Quick Jump to Sections: Accreditation, Facilities, Enrollment and Productivity, Budget---What is "Core"?, Other Things, Next Meetings.
We will get Accreditation Visiting Team bios next week. I was mistaken in my last report about what happens at the exit forum. The visiting team will NOT share preliminary evaluation and recommendations. They will share some sort of summary of what they did on campus and what they found and possibly highlight areas where we should get kudos but the evaluation and recommendations is done by the whole ACCJC and we won't get their evaluation+recommendations until late January or early February 2013. I either misinterpreted what was told to us at the Sept 21st meeting or incorrect information was given. Either way, my apologies for any confusion this caused.
Anyone who uses Moodle for their online or face-to-face class websites will have an "Accreditation Team" participant that was originally intended to give the visiting team the ability to "visit" an online class. The access to the Moodle shells was given system-wide with the unintended consequence of opening up your face-to-face class Moodle site to them as well. The team will VERY likely just peruse through the online class Moodle sites. Time constraints would prevent them from looking at the face-to-face class Moodle sites anyway.
Rubrics, evaluation manuals, etc. that the visiting team will use for creating their report to the ACCJC are linked to on the College Council - Accreditation website.
Reminder of the open forums:
There will be two open forums and an exit forum with the Accreditation Visiting Team during their visit October 23rd to 25th. At the open forums anyone can share their views with the visiting team about the college, particularly with how well the college meets the accreditation standards. At the exit forum the visiting team will share some sort of summary of what they did on campus and what they found and possibly highlight areas where we should get kudos. The forums are:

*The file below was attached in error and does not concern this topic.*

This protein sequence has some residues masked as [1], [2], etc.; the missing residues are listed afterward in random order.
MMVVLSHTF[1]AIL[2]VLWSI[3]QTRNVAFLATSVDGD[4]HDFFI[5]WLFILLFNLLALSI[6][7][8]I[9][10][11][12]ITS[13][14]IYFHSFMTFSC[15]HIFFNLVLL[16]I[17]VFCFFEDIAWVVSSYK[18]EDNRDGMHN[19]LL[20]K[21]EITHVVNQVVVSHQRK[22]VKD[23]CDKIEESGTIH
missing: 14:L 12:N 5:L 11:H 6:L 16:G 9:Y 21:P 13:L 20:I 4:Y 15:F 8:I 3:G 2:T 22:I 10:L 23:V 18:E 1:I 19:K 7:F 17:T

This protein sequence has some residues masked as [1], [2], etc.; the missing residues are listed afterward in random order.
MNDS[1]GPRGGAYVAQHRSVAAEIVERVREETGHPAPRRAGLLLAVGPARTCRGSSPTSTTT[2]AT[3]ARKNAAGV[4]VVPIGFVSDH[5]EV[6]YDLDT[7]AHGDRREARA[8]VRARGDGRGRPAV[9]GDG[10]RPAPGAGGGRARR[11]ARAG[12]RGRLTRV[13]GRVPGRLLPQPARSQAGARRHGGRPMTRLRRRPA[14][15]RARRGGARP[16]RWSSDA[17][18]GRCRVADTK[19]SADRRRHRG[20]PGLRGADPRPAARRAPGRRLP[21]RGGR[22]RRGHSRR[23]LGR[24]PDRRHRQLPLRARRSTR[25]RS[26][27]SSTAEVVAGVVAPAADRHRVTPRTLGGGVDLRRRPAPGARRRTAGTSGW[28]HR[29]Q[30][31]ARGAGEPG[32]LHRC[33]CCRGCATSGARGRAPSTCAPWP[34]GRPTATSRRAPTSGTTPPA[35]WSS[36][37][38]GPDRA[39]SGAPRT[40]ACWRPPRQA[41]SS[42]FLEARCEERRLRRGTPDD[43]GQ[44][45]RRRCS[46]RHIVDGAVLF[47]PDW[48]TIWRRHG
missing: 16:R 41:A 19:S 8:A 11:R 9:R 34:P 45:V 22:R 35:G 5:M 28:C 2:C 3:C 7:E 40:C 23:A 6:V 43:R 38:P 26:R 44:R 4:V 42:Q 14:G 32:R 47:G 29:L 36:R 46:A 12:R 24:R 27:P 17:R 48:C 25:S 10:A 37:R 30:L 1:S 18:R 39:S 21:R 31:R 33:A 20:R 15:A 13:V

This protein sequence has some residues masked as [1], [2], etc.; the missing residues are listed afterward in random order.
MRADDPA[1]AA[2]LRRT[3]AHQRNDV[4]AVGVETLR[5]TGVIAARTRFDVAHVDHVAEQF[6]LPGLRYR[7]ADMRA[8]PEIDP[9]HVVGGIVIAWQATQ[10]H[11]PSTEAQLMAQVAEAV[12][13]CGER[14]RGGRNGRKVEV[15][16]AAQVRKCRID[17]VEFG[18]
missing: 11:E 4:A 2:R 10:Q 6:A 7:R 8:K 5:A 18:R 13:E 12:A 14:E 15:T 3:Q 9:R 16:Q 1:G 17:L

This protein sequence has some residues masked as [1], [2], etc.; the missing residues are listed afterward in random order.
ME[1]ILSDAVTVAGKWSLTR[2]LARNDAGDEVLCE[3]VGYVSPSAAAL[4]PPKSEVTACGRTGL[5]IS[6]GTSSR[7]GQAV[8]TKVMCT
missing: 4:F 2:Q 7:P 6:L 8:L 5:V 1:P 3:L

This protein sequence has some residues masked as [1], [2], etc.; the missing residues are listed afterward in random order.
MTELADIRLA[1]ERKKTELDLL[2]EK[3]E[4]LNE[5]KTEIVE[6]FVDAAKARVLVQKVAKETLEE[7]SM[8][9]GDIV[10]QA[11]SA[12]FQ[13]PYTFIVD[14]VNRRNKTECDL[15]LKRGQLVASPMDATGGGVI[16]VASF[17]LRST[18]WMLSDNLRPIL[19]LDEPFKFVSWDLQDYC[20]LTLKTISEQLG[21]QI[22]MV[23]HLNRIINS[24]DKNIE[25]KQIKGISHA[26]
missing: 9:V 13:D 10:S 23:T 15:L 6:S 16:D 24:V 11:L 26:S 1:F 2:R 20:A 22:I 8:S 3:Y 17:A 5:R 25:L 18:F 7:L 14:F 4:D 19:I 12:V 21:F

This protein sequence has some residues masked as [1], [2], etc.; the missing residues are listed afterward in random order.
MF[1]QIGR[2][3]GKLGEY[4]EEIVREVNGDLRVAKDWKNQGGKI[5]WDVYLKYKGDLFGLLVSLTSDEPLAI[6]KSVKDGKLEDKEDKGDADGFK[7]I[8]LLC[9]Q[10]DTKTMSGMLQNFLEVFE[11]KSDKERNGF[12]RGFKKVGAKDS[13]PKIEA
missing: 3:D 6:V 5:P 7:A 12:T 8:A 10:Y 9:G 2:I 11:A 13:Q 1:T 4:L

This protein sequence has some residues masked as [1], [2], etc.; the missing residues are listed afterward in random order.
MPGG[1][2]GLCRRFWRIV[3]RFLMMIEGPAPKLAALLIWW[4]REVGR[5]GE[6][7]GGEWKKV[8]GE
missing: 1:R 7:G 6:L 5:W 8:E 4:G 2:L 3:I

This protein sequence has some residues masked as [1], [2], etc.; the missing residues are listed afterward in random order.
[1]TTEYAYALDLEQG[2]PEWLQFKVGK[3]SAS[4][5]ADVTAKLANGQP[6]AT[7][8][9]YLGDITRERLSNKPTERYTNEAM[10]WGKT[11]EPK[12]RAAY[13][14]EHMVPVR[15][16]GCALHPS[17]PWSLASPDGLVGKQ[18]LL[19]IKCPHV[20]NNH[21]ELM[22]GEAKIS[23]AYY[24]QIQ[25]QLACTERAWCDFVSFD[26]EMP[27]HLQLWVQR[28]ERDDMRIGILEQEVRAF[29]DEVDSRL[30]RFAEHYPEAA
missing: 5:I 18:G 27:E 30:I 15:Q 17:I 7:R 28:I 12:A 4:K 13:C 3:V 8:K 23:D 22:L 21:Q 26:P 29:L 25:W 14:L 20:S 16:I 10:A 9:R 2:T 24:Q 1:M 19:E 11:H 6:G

Accreditation full self-evaluation report is posted at http://accreditation.bakersfieldcollege.edu/ .
Nothing new to report.
The formula or method used in calculating the FTES numbers is posted on the Budget Committee website—see the "How FTES is Calculated" link.
No change in budget status from my previous report. There was clarification of what the college president, Nan Gomez-Heitzeberg, was instructed to give the district by October 16th and the December 1st deadline of the program viability taskforce put together by the Academic Senate. By October 16th Nan will present the plan of how the college will figure out where the $5.2 million in cuts will come from. She will NOT identify specific people or enough detail of program cuts that could then be traced to particular people. By December 1st the Academic Senate's program viability taskforce will identify programs that should be sustained, strengthened, suspended, or discontinued. Note that discontinuing a program or degree may very well not affect the budget because the faculty will still teach the courses to service other departments.
The $5.2 million cut if Prop 30 fails is so large that even if we did away with all administration and classified staff positions, we wouldn't meet the $5.2 million cut. Note that funds from selling the land purchased by the SRID (Measure G) bond canNOT be used to replace general fund dollars because the money would have to go back into the bond.